Choosing the Bike II: Other options

The New:


2016 RX3 Cyclone

Another option for consideration in the beginner bike hunt: the CSC RX3. A recent new-comer to the US Market, built by Zongshen Heavy Industries and imported by CSC, the RX3 is a bike that is taking small-displacement motorcycling by storm. With a plethora of accessories available from the dealer, this definitely is a bike that catches my interest. . .

ENGINE: 250cc
MSRP: $3,895.00 + Assembly and other fees

The Used:


Kawasaki Ninja 250

Regularly found in the used market for around $2,000 or less, the Ninja 250 is an excellent and solid choice.


Buell Blast

A compact, yet sturdy option for a new rider, regularly found for around $2,000 on the used market. While having a shaky history of reliability and support, the Blast offers unique cred with cheap prices.


Other Musings

While I continue hunting for solid employment, I continue to build my checklist for my future motorcycle ownership:

  1. Get a solid job. Work every hour you can. Save every penny.
  2. Any bike you want to own, be sure to do your research. Find a forum, a dealer, or another owner of that bike that you can trust so you can learn everything you can about the pros and cons of ownership.
  3. Take a friend with you to help you determine if you’re getting a good deal. Never go alone to look at any bike, both for your safety and to prevent impulse-buying.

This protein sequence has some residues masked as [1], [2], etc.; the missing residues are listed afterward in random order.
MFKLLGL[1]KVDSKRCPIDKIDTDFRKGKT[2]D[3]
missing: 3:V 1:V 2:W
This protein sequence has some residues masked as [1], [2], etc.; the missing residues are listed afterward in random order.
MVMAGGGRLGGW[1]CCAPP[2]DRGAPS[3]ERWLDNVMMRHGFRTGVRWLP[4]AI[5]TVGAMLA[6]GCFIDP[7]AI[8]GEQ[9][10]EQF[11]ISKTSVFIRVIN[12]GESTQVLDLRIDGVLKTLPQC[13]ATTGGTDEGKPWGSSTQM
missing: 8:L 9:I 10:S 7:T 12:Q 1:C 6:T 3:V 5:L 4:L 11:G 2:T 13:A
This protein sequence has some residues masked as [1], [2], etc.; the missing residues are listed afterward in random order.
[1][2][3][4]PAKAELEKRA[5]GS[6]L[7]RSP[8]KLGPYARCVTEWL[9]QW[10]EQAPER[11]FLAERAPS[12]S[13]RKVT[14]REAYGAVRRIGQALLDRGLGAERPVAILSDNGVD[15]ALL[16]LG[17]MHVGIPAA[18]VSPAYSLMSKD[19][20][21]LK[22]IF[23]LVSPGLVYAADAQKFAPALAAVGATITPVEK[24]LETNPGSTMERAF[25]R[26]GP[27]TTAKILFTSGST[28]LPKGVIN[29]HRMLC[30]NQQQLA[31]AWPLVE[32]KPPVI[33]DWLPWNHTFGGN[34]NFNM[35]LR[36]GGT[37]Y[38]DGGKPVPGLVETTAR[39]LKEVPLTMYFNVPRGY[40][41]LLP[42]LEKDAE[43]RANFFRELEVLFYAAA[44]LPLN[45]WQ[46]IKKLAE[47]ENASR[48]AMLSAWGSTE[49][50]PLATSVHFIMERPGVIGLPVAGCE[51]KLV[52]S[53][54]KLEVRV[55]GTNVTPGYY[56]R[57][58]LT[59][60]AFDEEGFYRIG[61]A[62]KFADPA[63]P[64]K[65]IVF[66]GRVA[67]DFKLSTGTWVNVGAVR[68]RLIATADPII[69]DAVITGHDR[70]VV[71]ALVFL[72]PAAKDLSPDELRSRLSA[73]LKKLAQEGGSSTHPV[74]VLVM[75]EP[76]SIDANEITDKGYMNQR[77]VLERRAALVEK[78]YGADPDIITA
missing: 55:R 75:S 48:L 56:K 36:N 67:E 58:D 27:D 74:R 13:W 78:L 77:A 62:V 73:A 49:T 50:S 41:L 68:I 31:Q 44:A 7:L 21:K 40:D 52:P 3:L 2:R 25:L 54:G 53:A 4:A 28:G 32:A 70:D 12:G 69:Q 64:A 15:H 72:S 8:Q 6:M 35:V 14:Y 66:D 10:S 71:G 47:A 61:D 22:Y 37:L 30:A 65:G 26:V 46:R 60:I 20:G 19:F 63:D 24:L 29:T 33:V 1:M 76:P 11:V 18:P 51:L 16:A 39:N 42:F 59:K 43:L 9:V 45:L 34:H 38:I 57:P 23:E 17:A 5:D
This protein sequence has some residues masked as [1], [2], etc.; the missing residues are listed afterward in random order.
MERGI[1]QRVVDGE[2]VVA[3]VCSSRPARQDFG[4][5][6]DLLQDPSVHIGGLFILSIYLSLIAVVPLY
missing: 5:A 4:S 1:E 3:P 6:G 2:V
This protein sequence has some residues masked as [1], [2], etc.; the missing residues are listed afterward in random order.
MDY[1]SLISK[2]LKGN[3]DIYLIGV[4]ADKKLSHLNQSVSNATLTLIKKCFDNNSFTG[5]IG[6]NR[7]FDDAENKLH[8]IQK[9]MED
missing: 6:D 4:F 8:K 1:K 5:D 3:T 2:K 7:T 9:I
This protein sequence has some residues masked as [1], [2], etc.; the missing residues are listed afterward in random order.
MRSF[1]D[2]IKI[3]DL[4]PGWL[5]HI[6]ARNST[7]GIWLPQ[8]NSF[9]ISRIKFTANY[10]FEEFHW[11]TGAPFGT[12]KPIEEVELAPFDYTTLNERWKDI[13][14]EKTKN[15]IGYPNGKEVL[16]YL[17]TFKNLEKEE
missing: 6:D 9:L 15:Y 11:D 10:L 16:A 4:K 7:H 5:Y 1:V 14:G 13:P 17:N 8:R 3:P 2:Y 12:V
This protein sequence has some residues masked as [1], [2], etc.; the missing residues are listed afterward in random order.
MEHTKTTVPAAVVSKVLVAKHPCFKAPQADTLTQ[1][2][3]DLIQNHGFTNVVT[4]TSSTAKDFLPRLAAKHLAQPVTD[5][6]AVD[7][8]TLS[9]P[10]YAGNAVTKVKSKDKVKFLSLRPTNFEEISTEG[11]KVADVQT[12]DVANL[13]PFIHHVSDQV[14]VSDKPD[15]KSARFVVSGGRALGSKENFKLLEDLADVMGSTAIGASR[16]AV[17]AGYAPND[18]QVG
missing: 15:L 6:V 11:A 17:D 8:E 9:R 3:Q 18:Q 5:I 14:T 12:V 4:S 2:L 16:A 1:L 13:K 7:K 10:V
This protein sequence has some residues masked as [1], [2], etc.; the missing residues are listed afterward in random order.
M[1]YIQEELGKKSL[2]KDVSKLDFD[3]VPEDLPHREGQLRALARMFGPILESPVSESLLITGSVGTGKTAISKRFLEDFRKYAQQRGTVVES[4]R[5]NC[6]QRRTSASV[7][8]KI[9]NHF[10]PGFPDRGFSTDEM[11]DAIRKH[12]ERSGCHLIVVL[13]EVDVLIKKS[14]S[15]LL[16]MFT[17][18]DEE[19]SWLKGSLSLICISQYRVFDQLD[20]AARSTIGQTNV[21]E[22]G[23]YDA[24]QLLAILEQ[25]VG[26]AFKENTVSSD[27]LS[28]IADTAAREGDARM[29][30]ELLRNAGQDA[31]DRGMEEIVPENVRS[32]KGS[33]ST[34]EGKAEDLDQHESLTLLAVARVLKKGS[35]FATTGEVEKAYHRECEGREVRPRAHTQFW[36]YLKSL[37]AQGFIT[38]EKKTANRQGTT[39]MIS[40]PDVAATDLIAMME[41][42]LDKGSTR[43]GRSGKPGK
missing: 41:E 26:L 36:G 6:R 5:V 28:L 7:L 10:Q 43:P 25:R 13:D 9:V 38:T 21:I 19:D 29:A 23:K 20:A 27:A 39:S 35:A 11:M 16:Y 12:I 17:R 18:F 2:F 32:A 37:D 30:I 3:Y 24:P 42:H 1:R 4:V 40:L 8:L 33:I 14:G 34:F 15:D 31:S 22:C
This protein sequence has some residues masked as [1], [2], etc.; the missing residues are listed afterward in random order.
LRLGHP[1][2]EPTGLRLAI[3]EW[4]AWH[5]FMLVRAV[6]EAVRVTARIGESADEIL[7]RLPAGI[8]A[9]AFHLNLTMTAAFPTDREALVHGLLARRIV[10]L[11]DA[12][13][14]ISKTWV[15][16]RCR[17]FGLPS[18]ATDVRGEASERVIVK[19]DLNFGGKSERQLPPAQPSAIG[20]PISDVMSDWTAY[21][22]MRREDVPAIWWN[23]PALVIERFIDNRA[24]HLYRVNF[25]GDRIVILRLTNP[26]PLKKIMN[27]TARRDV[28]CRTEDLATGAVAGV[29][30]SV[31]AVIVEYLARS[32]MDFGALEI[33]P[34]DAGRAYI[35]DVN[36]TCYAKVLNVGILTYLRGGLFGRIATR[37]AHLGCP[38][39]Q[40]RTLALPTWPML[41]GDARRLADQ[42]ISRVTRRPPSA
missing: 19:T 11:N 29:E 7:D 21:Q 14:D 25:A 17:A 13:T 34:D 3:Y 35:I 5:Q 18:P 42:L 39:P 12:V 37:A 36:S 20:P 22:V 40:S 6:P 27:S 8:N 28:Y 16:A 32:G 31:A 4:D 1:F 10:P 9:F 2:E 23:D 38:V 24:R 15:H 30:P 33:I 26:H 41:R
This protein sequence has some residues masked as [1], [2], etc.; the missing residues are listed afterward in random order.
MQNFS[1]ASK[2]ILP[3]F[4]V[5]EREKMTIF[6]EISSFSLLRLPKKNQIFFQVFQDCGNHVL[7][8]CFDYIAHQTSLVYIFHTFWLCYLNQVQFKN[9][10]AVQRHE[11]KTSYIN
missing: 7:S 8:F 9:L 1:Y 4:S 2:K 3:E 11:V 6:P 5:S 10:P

4. Strip out unnecessary clutter in your life. Sell what you can and save your earnings; every little bit helps.
  5. Create a relationship with local shops, a good professional relationship can save you both time and money later on when things go wrong with your bike.
  6. Buy good gear. Cheap gear may seem ok at the beginning, but when you inevitably go down, it won’t be there to keep you as safe as the slightly more expensive gear might.
  7. Any bike you buy needs to be gone over thoroughly, even if its new. Double-check every nut, bolt, and plug to ensure you’re riding the safest bike possible.
  8. Hospital bills are expensive, don’t skimp on insurance.
  9. R.Y.O.R. (Ride Your Own Ride) Don’t allow other people to tell you how you should be riding. Ride your bike in a manner that you think is safe. Its your life. As Todd Cox, from the Wheelnerds podcast, exclaimed emphatically: “Ride your own goddamned ride!”